New development spurs ‘road diet’ study

New development spurs ‘road diet’ study
Map of the traffic study being conducted for three corridors in the Brooklyn area.

Fifteen years ago, before lots in Brooklyn were demolished to construct Forest Street, nearly all the lots were occupied by homes and businesses, and the median age of area residents was 51 to 65 years old.

Today, after the development of 220 Riverside, Brooklyn Station and the new YMCA, the median age is 38 and the largest age group, at 21 percent, is 25 to 29. According to a study initiated at the request of the Downtown Investment Authority earlier this year, the new apartment complexes and shift in demographics has given rise to a desire for a more walkable, bike-able commute to downtown Jacksonville.

The Riverside Avenue, Forest Street and Park Street Road Diet study currently being undertaken by Pond & Company, an engineering firm with a Jacksonville presence, began with stakeholder meetings in March and April to assess the challenges and the desires of residents and businesses in the Brooklyn area.

Stakeholders included City of Jacksonville Parks and Recreation and Planning and Development departments, FDOT, North Florida TPO, Downtown Vision, Inc., YMCA, The Community Foundation, Riverside Avondale Preservation, the Jacksonville Jaguars, Atlanta Federal Reserve Bank, Regency Centers, NAI Hallmark Partners, CBRE, local restaurants and residents.

At those meetings, feedback in general indicated the enhancements most desired were signage, crosswalks, sidewalks and security, followed by more retail, bike lanes, lighting, on-street parking, street trees and public spaces.

Following the stakeholders’ meetings, two public workshops were held following the Downtown Development Review Board’s regularly scheduled meetings May 17 and June 1.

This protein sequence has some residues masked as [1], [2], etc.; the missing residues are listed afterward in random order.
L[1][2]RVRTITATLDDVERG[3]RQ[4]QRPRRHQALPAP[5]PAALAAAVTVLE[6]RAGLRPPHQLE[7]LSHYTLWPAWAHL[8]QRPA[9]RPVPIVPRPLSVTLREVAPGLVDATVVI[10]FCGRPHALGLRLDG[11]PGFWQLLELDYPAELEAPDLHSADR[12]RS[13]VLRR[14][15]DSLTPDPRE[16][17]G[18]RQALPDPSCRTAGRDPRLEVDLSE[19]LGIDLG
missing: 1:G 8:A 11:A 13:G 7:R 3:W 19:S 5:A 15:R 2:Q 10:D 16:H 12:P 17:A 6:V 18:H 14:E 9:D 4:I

The three corridors under review are Riverside Avenue from Unity Plaza to Water Street, Park Street from Unity Plaza down to Water Street at the convention center, and Forest Street from Riverside Avenue to the interstate.

The study looked at traffic volume and accidents, finding that crash history over the past five years indicates accidents are in proportion to the volume of traffic. Preliminary results of the traffic study indicate traffic volumes will remain below capacity with lane reductions and below capacity with potential reconfigurations at critical intersections (Riverside and Forest; Forest and Park).

Public comments at the June 1 DDRB meeting included several from Riverside and Avondale residents, including Fred Pope, who commented on the width of lanes on Riverside Avenue north of the Fuller Warren Bridge.

“You don’t need 12-foot-wide lanes in an urban setting, where speed limits are lower. The lanes in front of the Cummer Museum are only 10 feet wide,” he said.

However, one resident expressed a concern about future bottlenecks.

“By narrowing the roads, are we considering the growth in the area?” asked Kevin Kuzel, Avondale resident and executive assistant to District 14 Councilman Jim Love. Kuzel referred to new apartment developments forthcoming at St. Johns Village, Bishopgate, and 200 Riverside, which will have the potential for hundreds of vehicles heading downtown for work.

Both Allan Iosue, director of development at Pond & Company, and Fred Jones, DDRB Chair, had a rebuttal.

“The neighborhood is transforming,” said Iosue. “If you just focus on the car it will never change the mentality it is today.” Jones said, “It should be community over capacity. We consistently get bogged down over capacity issues.”

Riverside resident Kay Ehas requested the group expand the study to look at the traffic flow at Bay and Water Streets, which is difficult for pedestrians and cyclists to navigate, while Brad Thoburn, Jacksonville Transportation Authority vice president, said he would like the study to consider a “ground-level” utilization of the Skyway.

During evening rush hour, DDRB member Christian Harden said he found that “going from the highway down to six, then four, then two lanes southbound on Riverside within a half-mile stretch is difficult.”

A second public meeting will be held in July, but no date was available as of press time.

Concept revisions will then be presented to DDRB in August, followed by final recommendations in September.


By Kate A. Hallock
Resident Community News

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